Late last February, the aspirations Bryan Sullivan and Kevin Scatuorchio had when they founded Let's Go Stable in 2006 were beginning to converge auspiciously.
With their flashy chestnut colt El Padrino fresh off a win in the 2012 Grade II Risen Star Stakes, the stable was in the position of not just having a 3-year-old on the Kentucky Derby trail, but one of the top-ranked sophomore runners at that time.
It was one of those moments where things couldn't get much better. And it was right about then that the father of their future Hall of Fame trainer gave them the heads up that another dramatic upturn could be coming their way.
"It was probably a week after El Padrino had won the Risen Star, and J.J. (Pletcher) had just started breezing our 2-year-olds and I remember him telling me, 'This More Than Ready colt (Verrazano) is better than (his half-brother) El Padrino,'" recalled Sullivan, who manages Let's Go Stable with Scatuorchio. "I was like, 'Jake, El Padrino just won the Risen Star and he was No. 3 or 4 on the Derby Watch. Are you sure?'
"I didn't know if it was good or bad news because it's tough to get two brothers to both be really good. Did that mean El Padrino isn't going to be really good? So I didn't want to hear it to a certain extent."
Where El Padrino went on to become a Kentucky Derby starter finishing 13th last season, his half-brother Verrazano has yet to even run in a stakes race. But in two career starts, Verrazano has launched Let's Go Stable back into the Derby frenzy at a pitch his older sibling never approached.
On a weekend that featured a trio of Derby prep races, the fifth race at Gulfstream Park on Feb. 2 almost overshadowed them all as Verrazano snatched breath away with his 161/4-length victory going a mile over the main track.
"As he began to open up you kind of sit there and say 'Did I just see that?'" Sullivan said.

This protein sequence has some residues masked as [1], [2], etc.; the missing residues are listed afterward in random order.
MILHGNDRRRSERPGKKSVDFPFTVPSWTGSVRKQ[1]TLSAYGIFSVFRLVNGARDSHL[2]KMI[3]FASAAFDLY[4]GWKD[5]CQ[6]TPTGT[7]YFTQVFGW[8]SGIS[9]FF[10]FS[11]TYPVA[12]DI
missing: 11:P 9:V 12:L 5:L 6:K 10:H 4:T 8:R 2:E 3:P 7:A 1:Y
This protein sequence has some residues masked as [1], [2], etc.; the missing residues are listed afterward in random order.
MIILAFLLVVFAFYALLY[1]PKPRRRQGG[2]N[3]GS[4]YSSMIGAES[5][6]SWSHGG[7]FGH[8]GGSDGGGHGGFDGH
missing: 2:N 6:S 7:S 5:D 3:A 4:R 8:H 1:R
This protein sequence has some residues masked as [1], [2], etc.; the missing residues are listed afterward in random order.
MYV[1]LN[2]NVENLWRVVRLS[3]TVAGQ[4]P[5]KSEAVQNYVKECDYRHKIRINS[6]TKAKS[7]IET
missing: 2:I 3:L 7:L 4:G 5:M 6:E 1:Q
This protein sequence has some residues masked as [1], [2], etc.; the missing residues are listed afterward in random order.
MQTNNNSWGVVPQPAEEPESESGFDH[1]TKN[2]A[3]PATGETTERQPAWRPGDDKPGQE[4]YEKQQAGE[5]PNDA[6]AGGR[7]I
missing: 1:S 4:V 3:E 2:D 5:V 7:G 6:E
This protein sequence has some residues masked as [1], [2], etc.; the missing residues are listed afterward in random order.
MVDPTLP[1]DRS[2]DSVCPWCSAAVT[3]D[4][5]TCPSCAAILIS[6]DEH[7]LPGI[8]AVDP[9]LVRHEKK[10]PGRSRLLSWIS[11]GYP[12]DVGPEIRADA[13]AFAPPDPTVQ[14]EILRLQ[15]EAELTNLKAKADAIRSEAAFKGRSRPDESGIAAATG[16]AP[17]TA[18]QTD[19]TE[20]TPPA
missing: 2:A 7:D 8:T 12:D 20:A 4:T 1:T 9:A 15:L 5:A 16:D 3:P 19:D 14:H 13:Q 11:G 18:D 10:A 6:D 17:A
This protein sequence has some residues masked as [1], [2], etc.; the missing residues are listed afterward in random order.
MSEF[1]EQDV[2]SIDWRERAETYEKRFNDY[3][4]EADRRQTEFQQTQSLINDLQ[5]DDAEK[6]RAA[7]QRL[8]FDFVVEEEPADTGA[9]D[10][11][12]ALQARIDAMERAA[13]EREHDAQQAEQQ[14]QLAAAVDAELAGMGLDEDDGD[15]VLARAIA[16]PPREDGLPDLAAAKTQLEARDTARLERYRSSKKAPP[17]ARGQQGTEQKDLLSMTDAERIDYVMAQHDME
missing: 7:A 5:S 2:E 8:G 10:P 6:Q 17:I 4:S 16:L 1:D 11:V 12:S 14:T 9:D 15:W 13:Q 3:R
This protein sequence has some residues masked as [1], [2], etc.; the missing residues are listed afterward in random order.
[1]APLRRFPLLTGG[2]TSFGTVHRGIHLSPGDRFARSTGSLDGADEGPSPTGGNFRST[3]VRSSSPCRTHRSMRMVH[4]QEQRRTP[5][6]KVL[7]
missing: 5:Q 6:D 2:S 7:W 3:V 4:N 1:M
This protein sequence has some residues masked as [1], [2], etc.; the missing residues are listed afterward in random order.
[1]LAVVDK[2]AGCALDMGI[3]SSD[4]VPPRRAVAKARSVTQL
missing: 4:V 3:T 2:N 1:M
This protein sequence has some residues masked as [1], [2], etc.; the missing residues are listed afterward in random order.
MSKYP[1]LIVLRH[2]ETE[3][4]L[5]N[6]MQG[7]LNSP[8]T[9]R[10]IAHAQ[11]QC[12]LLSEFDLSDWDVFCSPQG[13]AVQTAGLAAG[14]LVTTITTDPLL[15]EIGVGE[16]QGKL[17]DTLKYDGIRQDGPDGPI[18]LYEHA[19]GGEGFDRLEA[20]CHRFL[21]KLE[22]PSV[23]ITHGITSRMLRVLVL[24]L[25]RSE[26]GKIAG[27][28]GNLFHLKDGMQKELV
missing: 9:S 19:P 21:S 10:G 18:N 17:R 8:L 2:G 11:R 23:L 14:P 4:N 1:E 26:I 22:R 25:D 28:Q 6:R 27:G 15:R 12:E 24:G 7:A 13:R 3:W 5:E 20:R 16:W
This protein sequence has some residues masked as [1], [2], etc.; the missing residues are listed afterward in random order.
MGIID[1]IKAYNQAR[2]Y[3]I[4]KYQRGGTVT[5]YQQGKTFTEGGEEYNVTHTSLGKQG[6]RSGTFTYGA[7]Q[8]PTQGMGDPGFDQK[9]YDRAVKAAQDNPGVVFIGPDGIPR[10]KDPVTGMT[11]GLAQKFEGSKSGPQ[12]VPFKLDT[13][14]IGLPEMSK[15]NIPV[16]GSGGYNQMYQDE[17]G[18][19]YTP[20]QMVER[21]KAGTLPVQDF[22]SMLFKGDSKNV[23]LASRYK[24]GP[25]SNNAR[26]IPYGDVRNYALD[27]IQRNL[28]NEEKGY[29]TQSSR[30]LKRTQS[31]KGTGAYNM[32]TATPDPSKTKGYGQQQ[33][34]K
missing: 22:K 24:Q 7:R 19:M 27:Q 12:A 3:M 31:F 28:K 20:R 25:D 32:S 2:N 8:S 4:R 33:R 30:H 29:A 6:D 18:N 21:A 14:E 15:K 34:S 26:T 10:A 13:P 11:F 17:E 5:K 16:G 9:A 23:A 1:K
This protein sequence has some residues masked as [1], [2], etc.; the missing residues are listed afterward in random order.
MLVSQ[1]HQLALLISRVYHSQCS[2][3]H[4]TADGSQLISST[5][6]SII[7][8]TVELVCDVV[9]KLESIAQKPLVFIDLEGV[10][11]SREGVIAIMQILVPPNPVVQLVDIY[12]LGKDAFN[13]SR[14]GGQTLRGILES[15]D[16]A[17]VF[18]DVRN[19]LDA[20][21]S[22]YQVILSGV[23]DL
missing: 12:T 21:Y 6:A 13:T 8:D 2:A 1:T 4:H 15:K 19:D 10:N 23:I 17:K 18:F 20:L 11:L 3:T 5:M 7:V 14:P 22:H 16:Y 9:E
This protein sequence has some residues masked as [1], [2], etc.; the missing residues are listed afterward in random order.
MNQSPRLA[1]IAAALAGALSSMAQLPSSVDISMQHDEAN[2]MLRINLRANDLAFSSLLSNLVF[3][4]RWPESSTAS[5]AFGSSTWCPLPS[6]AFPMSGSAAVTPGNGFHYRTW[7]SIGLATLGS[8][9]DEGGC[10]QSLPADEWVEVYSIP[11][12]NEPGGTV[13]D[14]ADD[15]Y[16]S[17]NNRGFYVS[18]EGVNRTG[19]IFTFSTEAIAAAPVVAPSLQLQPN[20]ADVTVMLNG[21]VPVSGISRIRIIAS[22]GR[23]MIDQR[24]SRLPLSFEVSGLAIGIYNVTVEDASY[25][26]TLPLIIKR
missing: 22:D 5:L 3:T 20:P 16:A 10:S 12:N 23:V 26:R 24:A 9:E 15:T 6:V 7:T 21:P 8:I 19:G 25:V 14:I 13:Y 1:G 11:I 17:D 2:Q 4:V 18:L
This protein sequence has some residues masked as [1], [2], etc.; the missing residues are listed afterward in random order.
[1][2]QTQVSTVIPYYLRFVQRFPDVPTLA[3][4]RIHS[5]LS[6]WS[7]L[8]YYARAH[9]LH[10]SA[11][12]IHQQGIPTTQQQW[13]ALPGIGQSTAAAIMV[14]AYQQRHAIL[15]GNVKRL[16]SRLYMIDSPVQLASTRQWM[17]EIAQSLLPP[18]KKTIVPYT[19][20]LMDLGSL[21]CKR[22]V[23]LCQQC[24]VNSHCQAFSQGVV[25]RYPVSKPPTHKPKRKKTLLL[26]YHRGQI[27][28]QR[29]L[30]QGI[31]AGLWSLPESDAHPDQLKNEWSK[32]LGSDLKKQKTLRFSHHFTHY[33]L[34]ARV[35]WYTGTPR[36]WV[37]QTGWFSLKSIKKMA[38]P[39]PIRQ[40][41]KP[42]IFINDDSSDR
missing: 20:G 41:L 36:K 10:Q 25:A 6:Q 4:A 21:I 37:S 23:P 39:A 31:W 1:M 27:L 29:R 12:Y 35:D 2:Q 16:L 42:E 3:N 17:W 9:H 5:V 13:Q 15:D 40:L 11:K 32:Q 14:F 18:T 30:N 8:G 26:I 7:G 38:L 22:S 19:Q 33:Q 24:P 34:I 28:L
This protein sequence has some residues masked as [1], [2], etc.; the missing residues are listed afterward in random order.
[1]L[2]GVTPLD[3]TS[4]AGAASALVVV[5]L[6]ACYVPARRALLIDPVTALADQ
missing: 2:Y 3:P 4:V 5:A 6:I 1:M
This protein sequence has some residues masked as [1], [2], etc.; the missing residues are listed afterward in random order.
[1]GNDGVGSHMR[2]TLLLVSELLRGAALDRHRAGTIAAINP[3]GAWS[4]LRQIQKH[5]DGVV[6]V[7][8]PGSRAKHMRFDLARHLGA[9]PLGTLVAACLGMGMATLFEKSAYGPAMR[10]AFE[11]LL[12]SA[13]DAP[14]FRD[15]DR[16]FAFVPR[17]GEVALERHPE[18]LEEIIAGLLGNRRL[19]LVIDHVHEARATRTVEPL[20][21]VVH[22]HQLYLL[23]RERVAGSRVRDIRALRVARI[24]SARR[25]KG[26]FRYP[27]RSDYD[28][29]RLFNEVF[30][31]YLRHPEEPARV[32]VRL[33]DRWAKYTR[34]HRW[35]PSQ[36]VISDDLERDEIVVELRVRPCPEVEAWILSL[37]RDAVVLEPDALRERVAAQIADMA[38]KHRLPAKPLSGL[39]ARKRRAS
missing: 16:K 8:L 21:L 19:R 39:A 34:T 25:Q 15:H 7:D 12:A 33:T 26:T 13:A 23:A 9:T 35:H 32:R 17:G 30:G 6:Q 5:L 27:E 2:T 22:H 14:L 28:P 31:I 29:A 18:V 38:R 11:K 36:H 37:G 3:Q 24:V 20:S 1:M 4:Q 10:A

Combined with his maiden win on Jan. 1, the Todd Pletcher-trainee has won his two starts by a total of 24 lengths and has the industry clamoring after him. On Thursday, it was announced that Coolmore Stud — which already owns half of juvenile champion Shanghai Bobby — had purchased a stake in Verrazano and would race him in partnership with Let's Go Stable.
Verrazano's buzz-horse status is the latest feather in the cap of Sullivan, 36, and Scatuorchio, 31, who founded Let's Go Stable for the purpose of being a small, higher-end partnership.
Scatuorchio's relationship with Jake "J.J." Pletcher — who operates Payton Training Center in Florida — and Todd Pletcher is particularly deep rooted as Kevin's father, James, campaigned such top Pletcher trainees as More Than Ready and champion English Channel. Thus, the Let's Go team has the inherent advantage of already knowing how to spot and bring talent together.
"Anyone that buys horses has their team and I think ours is second to none," said Sullivan, who is also Scatuorchio's brother-in-law. "We mainly buy at Keeneland September, and between Todd, J.J., myself and Kevin we look at every horse."
That Let's Go Stable has been able to adjust and now thrive at a time when the market is depressed is also as much a source of pride as the impact they are having with about eight horses of racing age on their roster.
"When we started, we had about two good years of fund-raising because the market was great. Then when everything went south, it was tough," Sullivan said. "To have people say, 'I just lost my job' and to ask, 'Can you give me some money to go buy horses?' Nobody wanted to hear that for two or three years.
"In that respect, we are a little bit behind from where we want to be. But we wanted to be a small boutique and I think we've accomplished that so far. I pinch myself everyday when I wake up now."